Normally, the How Big is Texas blog focuses on travel in Texas. This week, I’m switching gears to honor one of the most wonderful Native Texans I’ve ever known. She helped mold me into the Texas-loving person I am today so it would only be right to honor her memory this Mother’s Day Week. (She would probably be frowning upon me using her as an excuse to stretch out Mother’s Day since I didn’t get this posted on the actual day like I’d intended to do.) Many people have traveled in and out of my life but none have made an impression on me like my Grandma.
I can’t be sure but I’m guessing I’m one of the few grandchildren, aside from my siblings and first cousins, who had a grandmother named Barney. Yes, it is indeed unusual. However, I’ve always known her by that name and I don’t remember ever questioning why. While she was Grandma to us, she did have some family and friends who called her Pete. I’m not really sure where she got that moniker either but it just added to her uniqueness.
As a child, I loved going into her bedroom and playing with her hair brush. I would pull a strand of her beautiful gray hair out of the bristles so I could see how long it was since she never wore her hair down. I stopped coloring my hair when I turned 50 with the hopes mine would some day look like hers. I can only hope I will age as gracefully as she did.
While thinking about her, I decided to go through and share pictures of her, her bible, her handwritten recipes, favorite sayings and artwork she painted when she was in her 60’s and 70’s. I feel so fortunate to be able to have these items in my possession, if only to touch a small part of what she loved and shared with her family and friends.
Grandma was incredibly talented. One of my favorite Christmas gifts was when we received hand-crocheted house shoes. I loved them and wore them out. She even made shoes out of left-over yarn for my pug, who liked to play with them when they were on your feet. The year she made all eight grandchildren a quilt tops all Christmas gifts. She placed each quilt in a pillow case so we weren’t able to see what was inside and each grandchild got to choose based on a first-come, first-served basis. That way, it was fair to all. How could you lose? Grandma made it!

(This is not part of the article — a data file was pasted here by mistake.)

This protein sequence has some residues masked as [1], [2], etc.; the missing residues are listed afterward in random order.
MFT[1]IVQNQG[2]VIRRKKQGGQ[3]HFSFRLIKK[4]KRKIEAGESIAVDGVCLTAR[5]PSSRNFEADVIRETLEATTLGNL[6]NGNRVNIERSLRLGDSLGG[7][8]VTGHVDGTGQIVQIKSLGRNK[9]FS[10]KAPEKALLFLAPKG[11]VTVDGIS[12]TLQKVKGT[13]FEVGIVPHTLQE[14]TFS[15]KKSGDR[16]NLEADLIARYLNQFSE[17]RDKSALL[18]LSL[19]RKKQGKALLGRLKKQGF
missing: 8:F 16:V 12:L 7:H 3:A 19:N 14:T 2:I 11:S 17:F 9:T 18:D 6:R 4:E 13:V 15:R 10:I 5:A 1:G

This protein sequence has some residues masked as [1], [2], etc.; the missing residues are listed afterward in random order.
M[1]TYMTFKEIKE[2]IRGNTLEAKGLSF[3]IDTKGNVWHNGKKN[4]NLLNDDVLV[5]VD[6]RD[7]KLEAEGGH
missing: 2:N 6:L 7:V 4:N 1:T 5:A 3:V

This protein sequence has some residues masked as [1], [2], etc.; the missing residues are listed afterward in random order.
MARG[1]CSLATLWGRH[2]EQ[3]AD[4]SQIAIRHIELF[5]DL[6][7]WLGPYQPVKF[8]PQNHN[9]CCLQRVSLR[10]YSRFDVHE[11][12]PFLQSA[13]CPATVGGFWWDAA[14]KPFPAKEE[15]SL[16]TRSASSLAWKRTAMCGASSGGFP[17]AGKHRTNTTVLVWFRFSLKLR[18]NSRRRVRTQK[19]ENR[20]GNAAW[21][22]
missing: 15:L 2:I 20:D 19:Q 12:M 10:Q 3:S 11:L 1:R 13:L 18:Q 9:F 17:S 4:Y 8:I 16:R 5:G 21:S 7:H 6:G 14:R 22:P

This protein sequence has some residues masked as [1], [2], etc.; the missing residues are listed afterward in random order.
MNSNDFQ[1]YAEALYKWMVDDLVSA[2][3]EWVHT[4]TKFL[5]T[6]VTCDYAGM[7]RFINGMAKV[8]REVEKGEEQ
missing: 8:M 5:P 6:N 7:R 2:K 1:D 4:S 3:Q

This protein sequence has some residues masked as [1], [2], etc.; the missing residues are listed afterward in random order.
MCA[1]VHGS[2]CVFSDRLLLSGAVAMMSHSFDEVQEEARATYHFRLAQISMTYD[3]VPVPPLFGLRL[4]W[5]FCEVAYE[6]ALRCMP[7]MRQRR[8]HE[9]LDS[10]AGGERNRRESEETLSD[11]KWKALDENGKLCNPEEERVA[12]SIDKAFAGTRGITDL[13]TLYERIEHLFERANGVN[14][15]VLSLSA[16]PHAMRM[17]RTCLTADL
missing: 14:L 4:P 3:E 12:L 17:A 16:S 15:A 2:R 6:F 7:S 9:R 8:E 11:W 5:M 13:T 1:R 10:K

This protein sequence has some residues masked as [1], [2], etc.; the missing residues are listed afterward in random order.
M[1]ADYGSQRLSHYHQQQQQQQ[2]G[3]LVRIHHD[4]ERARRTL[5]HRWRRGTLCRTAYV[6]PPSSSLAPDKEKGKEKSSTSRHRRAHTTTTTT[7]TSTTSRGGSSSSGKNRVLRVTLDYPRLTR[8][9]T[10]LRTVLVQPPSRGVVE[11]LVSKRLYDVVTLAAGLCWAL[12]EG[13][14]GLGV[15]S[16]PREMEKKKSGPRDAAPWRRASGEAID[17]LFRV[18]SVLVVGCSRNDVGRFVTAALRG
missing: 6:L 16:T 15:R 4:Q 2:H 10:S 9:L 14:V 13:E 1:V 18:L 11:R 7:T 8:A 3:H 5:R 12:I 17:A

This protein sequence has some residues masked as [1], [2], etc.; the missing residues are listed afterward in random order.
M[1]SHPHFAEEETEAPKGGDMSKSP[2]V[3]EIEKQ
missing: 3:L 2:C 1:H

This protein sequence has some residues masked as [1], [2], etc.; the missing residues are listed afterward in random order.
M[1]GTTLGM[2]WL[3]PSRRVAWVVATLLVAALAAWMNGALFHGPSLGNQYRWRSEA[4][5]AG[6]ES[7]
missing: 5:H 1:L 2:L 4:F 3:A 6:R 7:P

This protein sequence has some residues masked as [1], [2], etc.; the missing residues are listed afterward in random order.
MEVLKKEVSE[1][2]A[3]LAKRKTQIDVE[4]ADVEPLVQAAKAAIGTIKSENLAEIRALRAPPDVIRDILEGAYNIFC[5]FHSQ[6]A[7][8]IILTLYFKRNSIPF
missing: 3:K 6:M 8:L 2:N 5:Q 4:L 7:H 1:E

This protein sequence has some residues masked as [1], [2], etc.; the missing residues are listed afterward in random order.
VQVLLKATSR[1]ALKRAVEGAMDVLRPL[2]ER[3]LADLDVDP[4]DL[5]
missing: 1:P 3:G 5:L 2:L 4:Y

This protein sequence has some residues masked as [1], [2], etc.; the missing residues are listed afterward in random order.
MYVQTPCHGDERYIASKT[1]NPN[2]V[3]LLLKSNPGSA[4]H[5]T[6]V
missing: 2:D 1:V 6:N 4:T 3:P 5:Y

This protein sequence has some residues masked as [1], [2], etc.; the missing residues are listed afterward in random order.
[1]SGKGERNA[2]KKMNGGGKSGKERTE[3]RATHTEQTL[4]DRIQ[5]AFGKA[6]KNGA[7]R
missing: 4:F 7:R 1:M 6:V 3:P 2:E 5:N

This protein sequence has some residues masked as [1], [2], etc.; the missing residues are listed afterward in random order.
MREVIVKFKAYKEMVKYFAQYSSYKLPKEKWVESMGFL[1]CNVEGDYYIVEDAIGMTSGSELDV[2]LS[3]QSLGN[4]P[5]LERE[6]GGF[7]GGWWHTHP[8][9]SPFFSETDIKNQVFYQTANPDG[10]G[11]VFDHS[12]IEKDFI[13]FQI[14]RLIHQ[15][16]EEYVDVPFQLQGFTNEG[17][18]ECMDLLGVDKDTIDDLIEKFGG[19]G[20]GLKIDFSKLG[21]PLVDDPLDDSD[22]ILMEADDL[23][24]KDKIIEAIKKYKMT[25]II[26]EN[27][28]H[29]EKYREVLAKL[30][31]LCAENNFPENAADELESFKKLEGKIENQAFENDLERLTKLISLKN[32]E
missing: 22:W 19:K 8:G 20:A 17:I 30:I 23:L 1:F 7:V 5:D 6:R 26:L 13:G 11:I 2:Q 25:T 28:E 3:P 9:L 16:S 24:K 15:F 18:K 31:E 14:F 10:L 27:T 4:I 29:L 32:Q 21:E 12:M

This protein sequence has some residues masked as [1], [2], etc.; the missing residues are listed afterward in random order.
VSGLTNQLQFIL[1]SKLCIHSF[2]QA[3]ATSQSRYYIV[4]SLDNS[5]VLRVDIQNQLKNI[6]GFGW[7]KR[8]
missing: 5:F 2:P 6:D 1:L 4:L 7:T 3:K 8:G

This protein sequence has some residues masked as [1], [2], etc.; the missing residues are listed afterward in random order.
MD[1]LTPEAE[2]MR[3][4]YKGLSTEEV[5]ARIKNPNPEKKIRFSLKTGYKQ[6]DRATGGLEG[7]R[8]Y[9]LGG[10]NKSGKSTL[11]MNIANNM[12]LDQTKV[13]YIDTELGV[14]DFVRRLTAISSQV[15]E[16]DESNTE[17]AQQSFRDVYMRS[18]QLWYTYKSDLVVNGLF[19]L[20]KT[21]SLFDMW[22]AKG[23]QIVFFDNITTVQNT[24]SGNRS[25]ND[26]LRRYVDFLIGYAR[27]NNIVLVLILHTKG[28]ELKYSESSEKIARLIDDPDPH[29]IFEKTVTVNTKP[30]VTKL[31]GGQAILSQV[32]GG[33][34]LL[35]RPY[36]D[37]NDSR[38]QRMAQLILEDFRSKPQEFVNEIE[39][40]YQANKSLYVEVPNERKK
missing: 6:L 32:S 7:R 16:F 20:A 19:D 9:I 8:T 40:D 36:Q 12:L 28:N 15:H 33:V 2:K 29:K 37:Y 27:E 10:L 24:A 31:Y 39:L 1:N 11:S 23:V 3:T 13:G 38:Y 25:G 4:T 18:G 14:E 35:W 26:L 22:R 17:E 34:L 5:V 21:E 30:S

In her 60’s, Grandma decided to take up painting. I remember spending the weekend with her when I was in college and getting a lesson. I still have that painting. While it’s not great and would never really be worth anything to anyone, the memories are more valuable than any Picasso, at least to me. Her paintings hang in my home in her honor.
Of all the things my Grandma did, she was known for her cooking. I often think of her when I’m watching cooking shows and I wonder if today’s chefs could produce something as good as Grandma if the only seasonings they had to use were salt and pepper. Her meals were simple, never extravagant. We never had to think about which silverware we needed to use while we were sitting at her table. You had a knife, a fork and a spoon and the tastiest meal this side of the Red River. Grandma made traditional southern meals, not cuisine, and you never left her table hungry.
I miss my Grandma. It’s hard to believe she’s been gone since 1997. Today, we market celebrities as role models to kids. No offense to the athletes and movie stars around the world, but I’d choose my Grandma as a role model over them any day of the week. As one of my sisters said when she delivered the eulogy at my Grandma’s funeral, “My Grandmother taught me many things. Small things that are bright windows in my memory, large things that light up the corners of my soul.”